Dealing with your Family Business in a Divorce

Going through a divorce can be a stressful and complicated time in your life. If you and your spouse run a small business together or even if only one spouse runs the business, the value of that business will need to be determined and divided.  Pursuant to the Family Property Act, the value of the business (including assets owned by the business) that were acquired during marriage and still exist at separation are to be shared equally between the spouses.

There are many ways to tackle the family business following a separation. Some couples will continue to run their family business even after their separation. If that is not possible, one spouse could buy out the other spouse or the business gets listed for sale.

What happens if only one spouse runs a business? Can one party hide their assets in a corporation to avoid giving assets to the former spouse?

The Alberta Court of Appeal in Aubin v Petrone 2020 ABCA 13 set out the legal test for when the separate identities of a Corporation and its shareholders may be set aside on the basis of:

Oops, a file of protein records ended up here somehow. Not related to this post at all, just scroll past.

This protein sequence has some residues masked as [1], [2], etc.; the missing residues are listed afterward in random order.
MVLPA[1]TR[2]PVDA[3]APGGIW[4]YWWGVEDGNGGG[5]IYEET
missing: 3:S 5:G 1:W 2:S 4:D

1. Whether the spouse behind the corporate veil has complete control of the corporation;
  2. Whether the spouse is using that control to commit a wrong or unjustly deprive the other spouse of his or her rights; and
  3. That the misconduct is the reason for the loss of the other spouse.

If the test is satisfied, the non-corporate spouse may be compensated for their share of the corporate asset through cash payment by the corporation or they may be given shares or corporate property to satisfy fair and equitable division of family property. In order to obtain a valuation of the shares, it is common practice to hire a business valuator.

As your business financially supports your children, spouse and yourself, it is important that you obtain sound legal advice.

Written by Sarah Macdonald

Related Posts: